Protect your privates!

Published: 2010-08-10
Last Updated: 2010-08-11 00:42:23 UTC
by Daniel Wesemann (Version: 1)
5 comment(s)

In view of all the brute force attacks still being attempted against Secure Shell (SSH), we have long since been extolling the virtues of forgoing passwords and moving to RSA/DSA keys instead.

While key based login indeed nicely addresses the problem of password guessing attacks, it looks like many a Unix admin has been less than diligent in the implementation. In pretty much every Unix security audit recently, we've come across unprotected or badly protected SSH private keys (id_dsa, id_rsa). Some reside plain flat out in the open, in /tmp and such. Others are found in world-readable tar "backup" archives of user and administrator home directories. Some are even built into home-grown Linux RPM and Solaris PKG packages, ready to be plucked off an install server.

It probably goes without saying, but let's repeat it nonetheless:

  • Whoever can access a TAR/ZIP/GZ archive, can read all its contents. Be super careful when you create a "temporary" archive copy of everything residing in a home directory. This copy is bound to include the ".ssh" directory, and the private keys therein
  • Whoever can access a RPM or PKG package, can read all its contents. Yes it is "convenient" to have the SSH keys that are part of your home-grown admin script suite already within the install package. But then don't be surprised if others make use of this convenience, too.

In a Unix penetration test within a company or academic institution network, we often first go looking for files and directories that can be read without authentication. Most large organizations have an "install server" from where they stage their new Unix systems, and often we find these install servers to openly share the package filesystem over NFS for"everyone". Other good choices are home directories, all too often also exported via NFS to "everyone". Once read access is established, we can go hunting:

$find /mnt/some_exported_fs \( -name "id_dsa" -o -name "id_rsa" \) -exec ls -ald \{\} \;
$find /mnt/some_exported_fs -type d -name ".ssh" -exec ls -al \{\} \;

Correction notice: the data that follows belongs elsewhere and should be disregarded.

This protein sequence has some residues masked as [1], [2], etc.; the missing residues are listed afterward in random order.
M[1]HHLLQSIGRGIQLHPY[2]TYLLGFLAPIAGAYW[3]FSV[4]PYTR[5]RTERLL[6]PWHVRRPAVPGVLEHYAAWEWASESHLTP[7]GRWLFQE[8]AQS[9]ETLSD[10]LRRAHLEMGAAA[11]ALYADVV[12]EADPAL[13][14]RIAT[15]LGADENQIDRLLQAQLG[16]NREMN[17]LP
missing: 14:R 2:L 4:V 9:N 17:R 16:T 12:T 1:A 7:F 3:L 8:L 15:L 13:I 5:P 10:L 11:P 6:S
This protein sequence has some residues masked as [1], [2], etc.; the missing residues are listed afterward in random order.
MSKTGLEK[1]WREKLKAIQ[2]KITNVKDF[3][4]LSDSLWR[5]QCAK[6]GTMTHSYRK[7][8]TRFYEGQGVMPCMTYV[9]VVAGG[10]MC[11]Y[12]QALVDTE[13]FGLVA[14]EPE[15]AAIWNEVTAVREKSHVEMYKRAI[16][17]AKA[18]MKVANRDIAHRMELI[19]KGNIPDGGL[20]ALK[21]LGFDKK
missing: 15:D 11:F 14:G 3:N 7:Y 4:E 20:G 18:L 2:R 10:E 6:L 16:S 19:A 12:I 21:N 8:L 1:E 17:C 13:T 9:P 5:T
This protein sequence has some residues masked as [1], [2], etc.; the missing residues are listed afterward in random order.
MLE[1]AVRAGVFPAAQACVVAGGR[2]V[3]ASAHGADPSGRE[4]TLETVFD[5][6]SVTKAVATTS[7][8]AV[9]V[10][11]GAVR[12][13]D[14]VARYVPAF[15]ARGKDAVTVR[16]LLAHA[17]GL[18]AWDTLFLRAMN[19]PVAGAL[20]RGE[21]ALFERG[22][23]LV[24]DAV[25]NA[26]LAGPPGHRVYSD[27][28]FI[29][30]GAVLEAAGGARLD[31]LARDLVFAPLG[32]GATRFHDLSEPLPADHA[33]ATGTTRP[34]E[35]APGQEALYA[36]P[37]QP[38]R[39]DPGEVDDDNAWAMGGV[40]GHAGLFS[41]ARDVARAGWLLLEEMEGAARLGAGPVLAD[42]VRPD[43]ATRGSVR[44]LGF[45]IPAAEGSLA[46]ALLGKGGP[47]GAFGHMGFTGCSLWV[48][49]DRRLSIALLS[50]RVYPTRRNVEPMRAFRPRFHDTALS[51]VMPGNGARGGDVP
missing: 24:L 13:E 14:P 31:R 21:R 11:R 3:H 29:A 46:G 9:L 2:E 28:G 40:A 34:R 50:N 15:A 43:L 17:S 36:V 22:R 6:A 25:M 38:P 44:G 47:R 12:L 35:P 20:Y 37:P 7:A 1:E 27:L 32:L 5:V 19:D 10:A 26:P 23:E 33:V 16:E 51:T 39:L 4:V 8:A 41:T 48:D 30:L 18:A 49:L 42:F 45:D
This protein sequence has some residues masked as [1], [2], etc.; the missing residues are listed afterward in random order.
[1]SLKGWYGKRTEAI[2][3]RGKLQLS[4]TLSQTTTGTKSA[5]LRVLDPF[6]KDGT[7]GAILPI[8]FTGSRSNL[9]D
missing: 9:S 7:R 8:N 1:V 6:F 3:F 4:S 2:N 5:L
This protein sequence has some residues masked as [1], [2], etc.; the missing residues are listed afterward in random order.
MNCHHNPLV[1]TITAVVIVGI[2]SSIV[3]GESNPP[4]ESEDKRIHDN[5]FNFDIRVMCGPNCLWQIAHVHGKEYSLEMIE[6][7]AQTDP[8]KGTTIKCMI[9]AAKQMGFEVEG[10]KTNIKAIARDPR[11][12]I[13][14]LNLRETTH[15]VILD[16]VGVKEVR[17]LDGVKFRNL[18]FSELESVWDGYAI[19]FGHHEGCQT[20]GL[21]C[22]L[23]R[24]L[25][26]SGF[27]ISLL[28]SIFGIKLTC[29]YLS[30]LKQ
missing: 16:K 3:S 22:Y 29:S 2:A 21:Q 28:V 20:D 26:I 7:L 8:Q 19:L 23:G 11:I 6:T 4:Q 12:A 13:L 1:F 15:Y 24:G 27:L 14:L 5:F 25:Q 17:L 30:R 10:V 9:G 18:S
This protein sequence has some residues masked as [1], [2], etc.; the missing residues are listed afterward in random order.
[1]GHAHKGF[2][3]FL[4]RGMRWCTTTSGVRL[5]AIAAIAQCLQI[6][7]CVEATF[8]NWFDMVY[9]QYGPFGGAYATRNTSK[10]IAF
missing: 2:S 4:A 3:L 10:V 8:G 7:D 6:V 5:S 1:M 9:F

$find /mnt/some_exported_fs -type f -name "*.tar" -print -exec tar tvf \{\} \; | egrep "(^/|id_dsa|id_rsa|.ssh)"

...etc. Adapt as needed for your environment.

To better protect your privates, please consider to

  1. add a passphrase for all private keys that are used interactively. "ssh-keygen -p" can be used to add a passphrase to an existing private key
  2. use a forced command for all private keys that are used in system automation, to limit the abuse potential. Use "command=/bin/foo/bar" in an authorized_keys file to limit what the corresponding private key can do

Keys without passphrase look differently from those that have one. If you want to make sure that your users also protect their privates, you can (as root) search for keys without passphrase with the following command

#find / \( -name "id_dsa" -o -name "id_rsa" \) -exec egrep -L "Proc-Type" \{\} \; 2>/dev/null

Newer DSA/RSA Keys contain the string "Proc-Type" as part of the key file when a password is set on the key. The above command lists all those key files where this isn't the case ("egrep -L")

If you got additional tips on how to protect SSH private keys on Unix, or how to best locate misplaced / unprotected private keys, please let us know.


Keywords: ssh
5 comment(s)


Whenever I read phrases like "the virtues of forgoing passwords and moving to RSA/DSA keys instead." I feel compelled to point out that while this is good for internal access to remote systems, if you're using using SSH to allow external access to your network, keys are, in my view, potentially a bad idea.

Once a private key you created has left your network, its owner can easily reset the passphrase to null and leave lying about on every computer they use and there's nothing you can do to stop or track this beyond telling the user not to do it. And as I don't trust users that much, I find passwords, where I can enforced changes, complexity and existence much more secure.
Its good to add:
umask 0077
to Your login scripts
Further restricting how these key can be used on your client systems is also wise. The authorized_keys file has may options that can be useful (e.g. no-pty, no-X11-forwarding, from="pattern-list" and the especially useful command="command") which are listed in the sshd man page.
I strongly believe that you should NOT make any login available to an untrusted IP in the first place. If you cannot get to the door you cannot get into the server(s) through it.

Lock down your SSH and any other remote access to trusted IPs only. This applies to inside nets as well. Keep an admin network range on a separate VLAN for administration of servers, routers, firewalls and switches. Those without a trusted IP don't get in.

I always use the KISS method. It just works!

Al is right. In addition to using keys, you should restrict the locations for users where possible. Using "AllowUsers <user>@<ip>" you can limit access on an individual basis. There's also AllowGroups. man sshd_config for more options.

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